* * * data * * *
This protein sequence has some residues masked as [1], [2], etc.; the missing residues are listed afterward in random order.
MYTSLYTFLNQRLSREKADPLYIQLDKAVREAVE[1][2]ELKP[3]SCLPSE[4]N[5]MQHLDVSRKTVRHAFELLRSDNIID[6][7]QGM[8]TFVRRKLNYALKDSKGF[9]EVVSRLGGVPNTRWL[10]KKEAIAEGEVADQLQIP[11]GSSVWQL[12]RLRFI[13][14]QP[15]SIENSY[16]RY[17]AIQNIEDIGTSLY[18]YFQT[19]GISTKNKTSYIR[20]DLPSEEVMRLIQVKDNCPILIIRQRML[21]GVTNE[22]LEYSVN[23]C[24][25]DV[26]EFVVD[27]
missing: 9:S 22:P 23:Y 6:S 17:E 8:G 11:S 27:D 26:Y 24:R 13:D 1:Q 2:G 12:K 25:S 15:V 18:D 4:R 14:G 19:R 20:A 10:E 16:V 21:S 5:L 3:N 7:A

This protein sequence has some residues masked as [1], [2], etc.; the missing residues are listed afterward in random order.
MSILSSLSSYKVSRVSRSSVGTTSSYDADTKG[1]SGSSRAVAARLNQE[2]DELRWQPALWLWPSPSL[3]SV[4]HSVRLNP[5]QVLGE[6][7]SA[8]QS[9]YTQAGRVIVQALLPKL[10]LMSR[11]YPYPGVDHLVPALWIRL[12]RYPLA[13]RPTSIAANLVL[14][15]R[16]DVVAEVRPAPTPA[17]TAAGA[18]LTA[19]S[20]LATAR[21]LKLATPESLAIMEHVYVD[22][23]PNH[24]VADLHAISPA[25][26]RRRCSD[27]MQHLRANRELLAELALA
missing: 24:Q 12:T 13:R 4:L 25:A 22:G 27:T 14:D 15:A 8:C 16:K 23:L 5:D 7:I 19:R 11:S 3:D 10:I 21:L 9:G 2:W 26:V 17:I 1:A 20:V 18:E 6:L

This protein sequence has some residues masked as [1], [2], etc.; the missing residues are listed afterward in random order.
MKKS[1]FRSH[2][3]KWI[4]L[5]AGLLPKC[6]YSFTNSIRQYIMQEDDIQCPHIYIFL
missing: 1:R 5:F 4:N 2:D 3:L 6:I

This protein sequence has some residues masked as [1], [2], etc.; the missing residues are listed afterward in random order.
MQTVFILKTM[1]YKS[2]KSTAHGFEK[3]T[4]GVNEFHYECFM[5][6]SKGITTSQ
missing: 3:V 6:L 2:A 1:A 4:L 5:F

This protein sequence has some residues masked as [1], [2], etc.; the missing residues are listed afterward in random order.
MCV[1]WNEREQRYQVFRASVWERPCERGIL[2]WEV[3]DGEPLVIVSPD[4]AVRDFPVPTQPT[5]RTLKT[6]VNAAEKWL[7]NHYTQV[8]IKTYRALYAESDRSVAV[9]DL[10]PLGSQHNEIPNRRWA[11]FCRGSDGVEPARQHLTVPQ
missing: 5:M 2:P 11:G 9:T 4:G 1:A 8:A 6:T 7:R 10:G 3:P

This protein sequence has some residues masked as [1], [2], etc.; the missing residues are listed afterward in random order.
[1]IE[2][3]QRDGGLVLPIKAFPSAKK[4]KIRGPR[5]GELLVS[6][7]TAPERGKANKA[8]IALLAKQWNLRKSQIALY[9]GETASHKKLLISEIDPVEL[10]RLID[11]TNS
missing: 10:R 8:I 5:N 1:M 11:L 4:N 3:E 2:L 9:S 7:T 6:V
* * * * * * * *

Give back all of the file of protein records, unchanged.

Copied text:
This protein sequence has some residues masked as [1], [2], etc.; the missing residues are listed afterward in random order.
MYTSLYTFLNQRLSREKADPLYIQLDKAVREAVE[1][2]ELKP[3]SCLPSE[4]N[5]MQHLDVSRKTVRHAFELLRSDNIID[6][7]QGM[8]TFVRRKLNYALKDSKGF[9]EVVSRLGGVPNTRWL[10]KKEAIAEGEVADQLQIP[11]GSSVWQL[12]RLRFI[13][14]QP[15]SIENSY[16]RY[17]AIQNIEDIGTSLY[18]YFQT[19]GISTKNKTSYIR[20]DLPSEEVMRLIQVKDNCPILIIRQRML[21]GVTNE[22]LEYSVN[23]C[24][25]DV[26]EFVVD[27]
missing: 9:S 22:P 23:Y 6:S 17:E 8:G 11:S 27:D 26:Y 24:R 13:D 1:Q 2:G 12:K 25:S 15:V 18:D 4:R 14:G 19:R 20:A 10:E 16:V 21:S 5:L 3:N 7:A

This protein sequence has some residues masked as [1], [2], etc.; the missing residues are listed afterward in random order.
MSILSSLSSYKVSRVSRSSVGTTSSYDADTKG[1]SGSSRAVAARLNQE[2]DELRWQPALWLWPSPSL[3]SV[4]HSVRLNP[5]QVLGE[6][7]SA[8]QS[9]YTQAGRVIVQALLPKL[10]LMSR[11]YPYPGVDHLVPALWIRL[12]RYPLA[13]RPTSIAANLVL[14][15]R[16]DVVAEVRPAPTPA[17]TAAGA[18]LTA[19]S[20]LATAR[21]LKLATPESLAIMEHVYVD[22][23]PNH[24]VADLHAISPA[25][26]RRRCSD[27]MQHLRANRELLAELALA
missing: 24:Q 12:T 13:R 4:L 25:A 22:G 27:T 14:D 15:A 8:C 16:K 23:L 5:D 7:I 19:R 11:S 3:D 10:I 21:L 9:G 2:W 26:V 17:I 1:A 20:V 18:E 6:L

This protein sequence has some residues masked as [1], [2], etc.; the missing residues are listed afterward in random order.
MKKS[1]FRSH[2][3]KWI[4]L[5]AGLLPKC[6]YSFTNSIRQYIMQEDDIQCPHIYIFL
missing: 1:R 5:F 4:N 2:D 3:L 6:I

This protein sequence has some residues masked as [1], [2], etc.; the missing residues are listed afterward in random order.
MQTVFILKTM[1]YKS[2]KSTAHGFEK[3]T[4]GVNEFHYECFM[5][6]SKGITTSQ
missing: 3:V 6:L 2:A 1:A 4:L 5:F

This protein sequence has some residues masked as [1], [2], etc.; the missing residues are listed afterward in random order.
MCV[1]WNEREQRYQVFRASVWERPCERGIL[2]WEV[3]DGEPLVIVSPD[4]AVRDFPVPTQPT[5]RTLKT[6]VNAAEKWL[7]NHYTQV[8]IKTYRALYAESDRSVAV[9]DL[10]PLGSQHNEIPNRRWA[11]FCRGSDGVEPARQHLTVPQ
missing: 5:M 2:P 11:G 9:T 4:G 1:A 8:A 6:T 7:R 10:G 3:P

This protein sequence has some residues masked as [1], [2], etc.; the missing residues are listed afterward in random order.
[1]IE[2][3]QRDGGLVLPIKAFPSAKK[4]KIRGPR[5]GELLVS[6][7]TAPERGKANKA[8]IALLAKQWNLRKSQIALY[9]GETASHKKLLISEIDPVEL[10]RLID[11]TNS
missing: 10:R 8:I 5:N 1:M 11:L 4:N 3:E 2:L 9:S 7:T 6:V